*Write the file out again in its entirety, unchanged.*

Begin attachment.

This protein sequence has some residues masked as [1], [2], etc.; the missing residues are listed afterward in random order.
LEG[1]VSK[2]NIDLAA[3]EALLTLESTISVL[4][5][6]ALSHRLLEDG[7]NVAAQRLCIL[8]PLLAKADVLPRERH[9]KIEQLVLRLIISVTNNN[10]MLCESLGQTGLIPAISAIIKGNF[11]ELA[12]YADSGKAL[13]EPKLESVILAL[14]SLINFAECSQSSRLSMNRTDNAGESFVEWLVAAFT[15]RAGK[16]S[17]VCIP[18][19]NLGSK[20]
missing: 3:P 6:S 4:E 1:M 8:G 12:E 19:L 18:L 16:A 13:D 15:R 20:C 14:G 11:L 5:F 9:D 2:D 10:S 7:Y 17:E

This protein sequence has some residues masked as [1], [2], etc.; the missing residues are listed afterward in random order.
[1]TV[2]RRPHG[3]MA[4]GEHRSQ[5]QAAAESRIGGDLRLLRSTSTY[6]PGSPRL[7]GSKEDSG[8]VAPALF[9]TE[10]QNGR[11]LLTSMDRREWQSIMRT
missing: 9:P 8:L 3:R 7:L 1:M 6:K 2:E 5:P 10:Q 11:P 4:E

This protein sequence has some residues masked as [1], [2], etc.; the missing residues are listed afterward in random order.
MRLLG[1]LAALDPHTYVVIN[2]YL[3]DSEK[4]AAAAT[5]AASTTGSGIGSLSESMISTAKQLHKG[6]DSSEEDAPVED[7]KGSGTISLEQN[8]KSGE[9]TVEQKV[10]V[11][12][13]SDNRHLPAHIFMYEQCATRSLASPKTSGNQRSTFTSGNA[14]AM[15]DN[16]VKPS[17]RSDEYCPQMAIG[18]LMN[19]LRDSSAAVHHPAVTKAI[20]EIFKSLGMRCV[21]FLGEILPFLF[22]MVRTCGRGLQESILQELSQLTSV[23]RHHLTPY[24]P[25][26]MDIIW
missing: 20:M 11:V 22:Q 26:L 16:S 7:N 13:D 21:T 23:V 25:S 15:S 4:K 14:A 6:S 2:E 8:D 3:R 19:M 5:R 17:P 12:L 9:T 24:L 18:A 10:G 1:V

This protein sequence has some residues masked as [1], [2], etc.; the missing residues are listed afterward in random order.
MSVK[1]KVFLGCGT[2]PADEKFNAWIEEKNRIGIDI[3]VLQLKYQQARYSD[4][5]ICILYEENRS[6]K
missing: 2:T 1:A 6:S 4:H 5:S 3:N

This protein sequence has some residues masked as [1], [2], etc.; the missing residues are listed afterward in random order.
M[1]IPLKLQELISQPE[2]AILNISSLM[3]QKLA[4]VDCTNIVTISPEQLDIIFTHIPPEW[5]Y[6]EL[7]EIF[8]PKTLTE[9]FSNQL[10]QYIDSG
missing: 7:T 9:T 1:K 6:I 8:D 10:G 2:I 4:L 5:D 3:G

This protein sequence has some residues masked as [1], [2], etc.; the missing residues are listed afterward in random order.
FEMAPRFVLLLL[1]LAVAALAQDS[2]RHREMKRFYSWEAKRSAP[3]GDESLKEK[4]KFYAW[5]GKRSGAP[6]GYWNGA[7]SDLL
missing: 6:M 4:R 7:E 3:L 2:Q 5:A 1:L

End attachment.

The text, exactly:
This protein sequence has some residues masked as [1], [2], etc.; the missing residues are listed afterward in random order.
LEG[1]VSK[2]NIDLAA[3]EALLTLESTISVL[4][5][6]ALSHRLLEDG[7]NVAAQRLCIL[8]PLLAKADVLPRERH[9]KIEQLVLRLIISVTNNN[10]MLCESLGQTGLIPAISAIIKGNF[11]ELA[12]YADSGKAL[13]EPKLESVILAL[14]SLINFAECSQSSRLSMNRTDNAGESFVEWLVAAFT[15]RAGK[16]S[17]VCIP[18][19]NLGSK[20]
missing: 3:P 6:S 4:E 1:M 8:G 12:E 19:L 18:L 16:A 13:D 15:R 20:C 14:G 11:L 5:F 9:D 2:D 10:S 7:Y 17:E

This protein sequence has some residues masked as [1], [2], etc.; the missing residues are listed afterward in random order.
[1]TV[2]RRPHG[3]MA[4]GEHRSQ[5]QAAAESRIGGDLRLLRSTSTY[6]PGSPRL[7]GSKEDSG[8]VAPALF[9]TE[10]QNGR[11]LLTSMDRREWQSIMRT
missing: 9:P 8:L 3:R 7:L 1:M 6:K 2:E 5:P 10:Q 11:P 4:E

This protein sequence has some residues masked as [1], [2], etc.; the missing residues are listed afterward in random order.
MRLLG[1]LAALDPHTYVVIN[2]YL[3]DSEK[4]AAAAT[5]AASTTGSGIGSLSESMISTAKQLHKG[6]DSSEEDAPVED[7]KGSGTISLEQN[8]KSGE[9]TVEQKV[10]V[11][12][13]SDNRHLPAHIFMYEQCATRSLASPKTSGNQRSTFTSGNA[14]AM[15]DN[16]VKPS[17]RSDEYCPQMAIG[18]LMN[19]LRDSSAAVHHPAVTKAI[20]EIFKSLGMRCV[21]FLGEILPFLF[22]MVRTCGRGLQESILQELSQLTSV[23]RHHLTPY[24]P[25][26]MDIIW
missing: 20:M 11:V 22:Q 26:L 16:S 7:N 13:D 21:T 23:V 25:S 15:S 4:K 14:A 6:S 2:E 8:D 3:R 19:M 5:R 17:P 12:L 9:T 24:L 18:A 10:G 1:V

This protein sequence has some residues masked as [1], [2], etc.; the missing residues are listed afterward in random order.
MSVK[1]KVFLGCGT[2]PADEKFNAWIEEKNRIGIDI[3]VLQLKYQQARYSD[4][5]ICILYEENRS[6]K
missing: 2:T 1:A 6:S 4:H 5:S 3:N

This protein sequence has some residues masked as [1], [2], etc.; the missing residues are listed afterward in random order.
M[1]IPLKLQELISQPE[2]AILNISSLM[3]QKLA[4]VDCTNIVTISPEQLDIIFTHIPPEW[5]Y[6]EL[7]EIF[8]PKTLTE[9]FSNQL[10]QYIDSG
missing: 7:T 9:T 1:K 6:I 8:D 10:G 2:I 4:L 5:D 3:G

This protein sequence has some residues masked as [1], [2], etc.; the missing residues are listed afterward in random order.
FEMAPRFVLLLL[1]LAVAALAQDS[2]RHREMKRFYSWEAKRSAP[3]GDESLKEK[4]KFYAW[5]GKRSGAP[6]GYWNGA[7]SDLL
missing: 6:M 4:R 7:E 3:L 2:Q 5:A 1:L